Supreme Court’s Arizona Voting Rights Ruling Renews Calls To End Filibuster
This week, the US Supreme Court delivered a blow to the efforts to expand voting rights across America by upholding two Arizona statutes. The measures, which the justices ruled 6-3 in favor of retaining, prohibit anyone other than a close family member or caregiver from collecting mail-in ballots, used by a significant number of voters in the state and require officials to completely reject votes from people who cast a ballot accidentally in the wrong precinct.
This ruling from America’s highest court has further boosted calls for voting rights legislation that prevents states from implementing restrictive legislation, as it not only means that the Arizona statutes will remain in place but it also makes it harder for other people to challenge similar laws in other states. With the Supreme Court siding with Republicans in Arizona, this newfound urgency to expand voting rights legislation among Democrats refocuses attention on the debate around removing the filibuster. Multiple prominent Democrats spoke out after the ruling, calling for an end to the filibuster.
This came after just last week, the US Senate had an opportunity to advance S1, known as the For The People Act, protecting voting rights across the country, tackling restrictive voting laws, and upholding democracy throughout the nation. It’s not just any piece of legislation. It was set to be one of the crowning jewels of the Biden administration’s legacy, marking the single most important piece of election protection legislation since the Voting Rights Act.
It would have addressed fundamental issues within America’s democratic process, standardizing voting access at a federal level, removing long-standing barriers to the ballot box, and leveling the political playing field to ensure greater fairness among candidates. By bringing in automatic voter registration and mandating 15 days of early voting, mail-in voting and drop boxes for absentee ballots in every state, it would ensure greater voter access for eligible voters throughout America.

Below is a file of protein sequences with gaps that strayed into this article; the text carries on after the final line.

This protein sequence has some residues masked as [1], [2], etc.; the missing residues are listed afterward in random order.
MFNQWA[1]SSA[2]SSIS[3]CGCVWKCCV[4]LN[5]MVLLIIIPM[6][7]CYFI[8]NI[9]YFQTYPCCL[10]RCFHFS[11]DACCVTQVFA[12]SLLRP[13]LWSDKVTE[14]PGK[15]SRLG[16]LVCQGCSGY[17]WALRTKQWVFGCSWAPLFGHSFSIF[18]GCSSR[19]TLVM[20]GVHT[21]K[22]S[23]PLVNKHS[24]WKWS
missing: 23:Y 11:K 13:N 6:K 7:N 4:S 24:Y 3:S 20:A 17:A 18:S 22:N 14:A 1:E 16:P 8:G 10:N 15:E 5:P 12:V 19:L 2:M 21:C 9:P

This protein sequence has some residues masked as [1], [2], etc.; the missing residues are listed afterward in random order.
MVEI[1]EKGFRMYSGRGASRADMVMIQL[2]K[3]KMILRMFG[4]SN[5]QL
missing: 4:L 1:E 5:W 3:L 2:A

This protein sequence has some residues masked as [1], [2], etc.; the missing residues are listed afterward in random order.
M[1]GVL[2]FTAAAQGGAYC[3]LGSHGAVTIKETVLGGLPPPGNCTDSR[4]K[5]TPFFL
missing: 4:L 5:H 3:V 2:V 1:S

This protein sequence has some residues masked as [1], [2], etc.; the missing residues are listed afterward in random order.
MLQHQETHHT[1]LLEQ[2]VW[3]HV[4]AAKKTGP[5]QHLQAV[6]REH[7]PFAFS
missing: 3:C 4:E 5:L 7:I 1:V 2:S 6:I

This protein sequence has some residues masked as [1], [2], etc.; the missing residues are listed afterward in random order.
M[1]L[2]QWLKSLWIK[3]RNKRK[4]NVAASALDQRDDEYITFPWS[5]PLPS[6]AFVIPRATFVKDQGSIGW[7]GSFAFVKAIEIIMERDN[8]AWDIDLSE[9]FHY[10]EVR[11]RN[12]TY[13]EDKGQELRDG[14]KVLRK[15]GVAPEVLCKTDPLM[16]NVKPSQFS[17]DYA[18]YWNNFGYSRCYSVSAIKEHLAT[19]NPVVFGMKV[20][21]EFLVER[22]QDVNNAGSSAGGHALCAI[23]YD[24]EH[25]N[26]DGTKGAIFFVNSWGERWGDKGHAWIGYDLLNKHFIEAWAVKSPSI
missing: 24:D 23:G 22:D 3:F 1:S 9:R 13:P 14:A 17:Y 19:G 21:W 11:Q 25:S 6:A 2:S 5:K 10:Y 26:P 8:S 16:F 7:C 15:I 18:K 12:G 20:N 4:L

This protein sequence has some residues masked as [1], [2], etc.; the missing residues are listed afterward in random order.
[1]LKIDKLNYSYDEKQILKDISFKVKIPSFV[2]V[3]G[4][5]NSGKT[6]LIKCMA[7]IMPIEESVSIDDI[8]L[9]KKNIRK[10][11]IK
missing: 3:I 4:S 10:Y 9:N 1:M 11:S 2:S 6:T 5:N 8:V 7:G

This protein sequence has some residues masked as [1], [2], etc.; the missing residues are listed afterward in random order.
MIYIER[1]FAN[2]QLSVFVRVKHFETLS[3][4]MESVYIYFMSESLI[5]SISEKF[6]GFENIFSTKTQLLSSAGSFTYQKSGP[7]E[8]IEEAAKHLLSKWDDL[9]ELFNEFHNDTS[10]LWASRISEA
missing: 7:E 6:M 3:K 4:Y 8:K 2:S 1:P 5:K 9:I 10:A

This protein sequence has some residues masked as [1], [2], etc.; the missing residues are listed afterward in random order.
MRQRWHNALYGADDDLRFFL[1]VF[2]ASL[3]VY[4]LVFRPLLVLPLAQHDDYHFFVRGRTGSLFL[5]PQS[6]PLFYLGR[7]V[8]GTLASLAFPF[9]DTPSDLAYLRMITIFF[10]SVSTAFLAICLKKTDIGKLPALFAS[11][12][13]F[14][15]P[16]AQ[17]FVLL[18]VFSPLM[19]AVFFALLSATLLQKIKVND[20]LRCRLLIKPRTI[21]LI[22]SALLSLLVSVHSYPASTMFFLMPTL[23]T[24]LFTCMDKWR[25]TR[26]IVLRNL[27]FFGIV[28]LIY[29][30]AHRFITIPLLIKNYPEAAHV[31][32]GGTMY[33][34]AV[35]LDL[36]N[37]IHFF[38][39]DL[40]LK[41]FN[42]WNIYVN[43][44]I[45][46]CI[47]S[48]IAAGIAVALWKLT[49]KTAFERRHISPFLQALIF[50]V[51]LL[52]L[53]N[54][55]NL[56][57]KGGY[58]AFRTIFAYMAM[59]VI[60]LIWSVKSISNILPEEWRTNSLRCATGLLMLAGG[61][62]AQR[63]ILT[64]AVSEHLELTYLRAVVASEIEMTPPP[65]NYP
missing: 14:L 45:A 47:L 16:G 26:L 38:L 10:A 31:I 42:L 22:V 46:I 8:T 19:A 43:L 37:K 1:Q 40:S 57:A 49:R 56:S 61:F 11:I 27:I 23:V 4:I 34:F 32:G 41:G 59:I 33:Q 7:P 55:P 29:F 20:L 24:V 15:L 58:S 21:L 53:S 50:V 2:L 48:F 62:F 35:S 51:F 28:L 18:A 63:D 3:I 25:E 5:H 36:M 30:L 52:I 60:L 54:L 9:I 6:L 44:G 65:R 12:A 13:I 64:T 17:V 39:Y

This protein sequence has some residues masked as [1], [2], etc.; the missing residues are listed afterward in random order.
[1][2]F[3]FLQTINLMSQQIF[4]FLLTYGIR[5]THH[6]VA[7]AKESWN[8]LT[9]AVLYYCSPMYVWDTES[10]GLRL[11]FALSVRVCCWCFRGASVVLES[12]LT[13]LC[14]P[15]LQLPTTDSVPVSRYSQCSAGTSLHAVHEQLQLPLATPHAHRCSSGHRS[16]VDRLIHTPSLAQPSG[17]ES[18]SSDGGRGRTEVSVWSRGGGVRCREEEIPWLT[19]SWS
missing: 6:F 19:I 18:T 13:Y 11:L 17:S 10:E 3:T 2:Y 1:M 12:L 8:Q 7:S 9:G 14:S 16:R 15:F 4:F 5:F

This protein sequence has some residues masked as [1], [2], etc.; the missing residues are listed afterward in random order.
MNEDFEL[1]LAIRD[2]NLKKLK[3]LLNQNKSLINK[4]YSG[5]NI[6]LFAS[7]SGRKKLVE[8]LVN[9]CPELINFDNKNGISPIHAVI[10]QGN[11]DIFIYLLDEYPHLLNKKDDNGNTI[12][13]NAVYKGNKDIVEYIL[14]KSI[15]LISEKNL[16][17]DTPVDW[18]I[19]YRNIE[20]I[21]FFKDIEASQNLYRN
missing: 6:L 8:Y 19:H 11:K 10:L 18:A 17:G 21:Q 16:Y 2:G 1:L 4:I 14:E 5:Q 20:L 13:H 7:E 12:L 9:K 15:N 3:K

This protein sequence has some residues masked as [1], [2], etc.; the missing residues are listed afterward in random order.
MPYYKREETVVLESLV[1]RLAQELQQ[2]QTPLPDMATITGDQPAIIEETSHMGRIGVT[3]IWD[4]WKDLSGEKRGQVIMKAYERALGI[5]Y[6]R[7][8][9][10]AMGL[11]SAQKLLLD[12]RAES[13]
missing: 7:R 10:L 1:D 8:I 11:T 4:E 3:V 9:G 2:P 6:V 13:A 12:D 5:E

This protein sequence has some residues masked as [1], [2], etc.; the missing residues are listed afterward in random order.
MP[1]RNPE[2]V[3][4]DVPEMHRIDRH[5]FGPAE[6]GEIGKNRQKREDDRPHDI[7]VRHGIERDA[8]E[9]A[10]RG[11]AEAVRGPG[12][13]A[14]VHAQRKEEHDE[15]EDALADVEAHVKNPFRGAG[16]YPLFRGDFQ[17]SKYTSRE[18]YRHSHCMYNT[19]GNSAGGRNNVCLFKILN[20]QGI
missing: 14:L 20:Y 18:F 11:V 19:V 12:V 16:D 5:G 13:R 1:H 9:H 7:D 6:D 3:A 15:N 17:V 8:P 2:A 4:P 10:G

However, the Republican Party, led by the Senate Minority Leader Mitch McConnell (R-KY), used the filibuster to block the chamber from even debating the legislation, let alone voting on it. Through a procedural measure, despite being the minority party in the Senate, 50 Republicans stalled a key element of the Democratic Party and President Biden’s agenda. The GOP returned to its old ways, acting as the Grand Obstructionist Party.
Republicans didn’t engage in good faith negotiation, or seek to work to find a meaningful path forward that would combat the concerns of many Americans. Instead, they sought to protect their political power in state legislatures throughout the US, opposing any attempt at the federal level to limit the power of right-wing state officials, who are working overtime to implement restrictive voter laws.
The situation in the Senate has restarted, with a vengeance, a debate within the Democratic Party over the importance of reforming the filibuster rule, bringing the number of votes required to pass legislation down from 60 votes to a majority of 51. While there have been some areas where there is potential for bipartisan agreement, such as the recently announced infrastructure proposal, the majority of issues raised by Congress so far appear to be dividing down party lines.
In other words, hoping to get enough Republicans on board to further Biden’s agenda is looking like an increasingly lost cause to many Democrats. Senator Joe Manchin (D-WV) might have said that there must be at least 10 Republicans willing to put country above party and do the right thing in the Senate but, so far, we are yet to see that occurring. Despite this, there are some Democrats who still oppose the elimination of the filibuster, namely Manchin and Senator Kyrsten Sinema, instead looking more towards smaller reforms to the process, such as lowering the filibuster threshold or requiring Senators to filibuster by talking at length rather than a simple obstructionist vote.
The filibuster isn’t some fundamental part of US democracy, nor is it enshrined within America’s founding documents. It was accidentally created in the 1800s when a rule was removed, with it taking many years before anyone realized what they’d done. It’s an accident that is a relic of the Jim Crow era, and a measure with a racist history of blocking progressive legislation, civil rights bills and voting rights legislation. Opponents of the filibuster argue that allowing it to remain in place continues to give power to individuals who want to halt fundamental reforms and preserve the status quo, regardless of who is discriminated against or harmed by its continued existence. Even its usage in blocking S1 has been called discriminatory, with the filibuster preventing federal legislation that would unwind laws that disproportionately target Black voters, restricting their access to the ballot box.